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Smith and Damon: Waiver Wire
Posted By Dan Wade On August 30, 2011 @ 4:15 pm In Waiver Wire | 3 Comments
With the fantasy playoffs nigh, here is a pair of outfielders who can help patch injury-induced holes in your lineup.
Seth Smith (Yahoo: 32 percent owned, ESPN: 53 percent owned)
While Smith has a devoted, vocal following, he doesn’t yet have the widespread name recognition that leads to really high ownership rates. This is good news for owners who need power, as Smith is widely available and is wrapping up a month in which he clubbed 7 HR, which ties him for the 10th most in baseball for the month of August. There’s good news in the fact that Smith isn’t purely a Coors Field mirage — he hits nearly as well on the road as he does at home — but that doesn’t mean Smith is a set-and-forget player. He’s set in a platoon with Eric Young Jr., which keeps him facing righties, and while it means owners need to keep an eye on the Rockies’ lineup, it’s better than having him face lefties on a consistent basis. Like the Rockies, you’ll get the most out of Smith if you pair him with a partner — ideally one with consistent playing time.
The Rockies play more than half of their games at home in September, including 13 of 15 games from September 5th to the 21st, which keeps Smith where he’s been most successful this year for the end of most leagues’ playoffs. If you’re in a league that plays until the dying day of the regular season, Smith does close the season with 10 games on the road, though the first four are against the Astros. Smith is certainly playable on the road, especially in Houston, but utilizing your platoon partner exclusively for the last three days of the season is a wise move, as Smith finishes the year in AT&T Park, a place that has been unkind to him over his career.
Johnny Damon (Yahoo: 42 percent owned, ESPN: 70 percent owned)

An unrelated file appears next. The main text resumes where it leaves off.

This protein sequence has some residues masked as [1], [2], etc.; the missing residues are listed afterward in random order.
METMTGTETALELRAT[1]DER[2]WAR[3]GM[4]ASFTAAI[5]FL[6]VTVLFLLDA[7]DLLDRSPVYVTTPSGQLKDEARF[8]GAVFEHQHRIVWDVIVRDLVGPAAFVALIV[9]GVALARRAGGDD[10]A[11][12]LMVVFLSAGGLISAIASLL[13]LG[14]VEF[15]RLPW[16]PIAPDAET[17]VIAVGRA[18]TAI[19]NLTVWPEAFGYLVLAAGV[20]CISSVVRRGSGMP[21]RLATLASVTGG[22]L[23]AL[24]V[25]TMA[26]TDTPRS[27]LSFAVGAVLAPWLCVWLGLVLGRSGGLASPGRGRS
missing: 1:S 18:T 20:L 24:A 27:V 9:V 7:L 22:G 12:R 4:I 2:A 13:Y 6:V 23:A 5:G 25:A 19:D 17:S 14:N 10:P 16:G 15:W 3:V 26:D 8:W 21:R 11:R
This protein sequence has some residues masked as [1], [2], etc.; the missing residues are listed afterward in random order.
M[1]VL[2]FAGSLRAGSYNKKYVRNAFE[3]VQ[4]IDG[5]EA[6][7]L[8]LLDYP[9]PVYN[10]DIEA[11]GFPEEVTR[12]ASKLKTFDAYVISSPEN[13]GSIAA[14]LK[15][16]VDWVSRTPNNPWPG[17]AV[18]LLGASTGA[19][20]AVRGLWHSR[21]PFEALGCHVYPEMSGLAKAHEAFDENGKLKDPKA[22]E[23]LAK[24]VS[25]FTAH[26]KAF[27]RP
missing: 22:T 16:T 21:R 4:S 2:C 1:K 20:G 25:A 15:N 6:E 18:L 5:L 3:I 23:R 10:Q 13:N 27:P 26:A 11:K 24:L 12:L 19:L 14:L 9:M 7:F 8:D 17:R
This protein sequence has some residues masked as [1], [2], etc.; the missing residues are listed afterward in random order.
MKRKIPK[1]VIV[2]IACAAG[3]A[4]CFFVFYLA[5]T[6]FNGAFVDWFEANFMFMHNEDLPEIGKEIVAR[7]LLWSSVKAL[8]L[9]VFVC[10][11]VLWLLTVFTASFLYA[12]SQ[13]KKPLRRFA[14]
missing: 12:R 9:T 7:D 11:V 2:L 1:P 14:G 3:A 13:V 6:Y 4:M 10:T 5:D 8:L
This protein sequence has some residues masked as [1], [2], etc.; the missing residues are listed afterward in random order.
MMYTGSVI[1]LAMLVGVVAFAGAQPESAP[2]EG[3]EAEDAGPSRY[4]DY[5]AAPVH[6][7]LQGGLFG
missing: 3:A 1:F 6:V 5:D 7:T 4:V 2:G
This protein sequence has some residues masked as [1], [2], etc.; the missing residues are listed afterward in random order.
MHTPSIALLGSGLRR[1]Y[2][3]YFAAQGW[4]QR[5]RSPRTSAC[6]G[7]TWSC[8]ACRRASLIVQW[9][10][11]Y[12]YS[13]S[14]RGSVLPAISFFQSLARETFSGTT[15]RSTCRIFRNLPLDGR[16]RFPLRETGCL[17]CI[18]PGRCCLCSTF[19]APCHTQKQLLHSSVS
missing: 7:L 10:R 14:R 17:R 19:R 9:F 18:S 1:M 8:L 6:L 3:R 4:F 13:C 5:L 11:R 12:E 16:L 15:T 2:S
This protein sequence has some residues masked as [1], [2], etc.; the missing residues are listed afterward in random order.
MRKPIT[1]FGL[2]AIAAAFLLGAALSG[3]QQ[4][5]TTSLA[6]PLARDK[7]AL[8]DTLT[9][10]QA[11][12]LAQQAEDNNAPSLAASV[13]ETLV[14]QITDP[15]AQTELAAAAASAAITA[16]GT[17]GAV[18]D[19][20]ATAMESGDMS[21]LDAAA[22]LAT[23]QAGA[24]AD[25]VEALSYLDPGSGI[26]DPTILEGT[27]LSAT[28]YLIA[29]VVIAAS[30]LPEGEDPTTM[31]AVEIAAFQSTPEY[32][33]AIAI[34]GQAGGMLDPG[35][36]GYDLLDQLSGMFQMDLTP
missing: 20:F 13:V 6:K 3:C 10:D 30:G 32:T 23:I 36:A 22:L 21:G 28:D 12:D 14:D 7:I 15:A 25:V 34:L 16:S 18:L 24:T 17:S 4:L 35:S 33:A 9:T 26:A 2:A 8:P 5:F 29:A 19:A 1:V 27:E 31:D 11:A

The difference between the way Damon began August and the way he has ended it is, somewhat literally, the difference between night and day. Damon’s resurgence began during the second game of the Rays’ August 16th doubleheader against the Red Sox. He entered the nightcap hitting .163/.236/.265 for the month, went 2-for-5 in that game to start an eight-game hitting streak, and has hit .309/.333/.636 with 3 HR since.
Like Smith, Damon is playable at home or on the road, but he, too, is clearly better at one place. Damon has substantially better road rate stats, though his home counting stats are very similar to his away numbers. Still, like Smith, Damon will spend those crucial days in mid-September in his preferred venue as a 10 game road trip takes the Rays to Baltimore, Boston, and New York. While a slog up the eastern seaboard seems like might pose match up problems, Damon has actually played better against the Sox and Yankees than he has against the Orioles.
I’m not terribly concerned that this is a dead cat bounce as Damon was hitting .279/.327/.426 prior to suffering a hand contusion against the Twins on July 6, an injury that lingered longer than expected, though Damon did not land on the disabled list. I see his improvement since then less as resurgence and more of an extension of his early season play with an interlude of ineffectiveness between acts. While he’s unlikely to make you forget that Nelson Cruz is languishing on your DL during a playoff chase, Damon is at least a functional stopgap.
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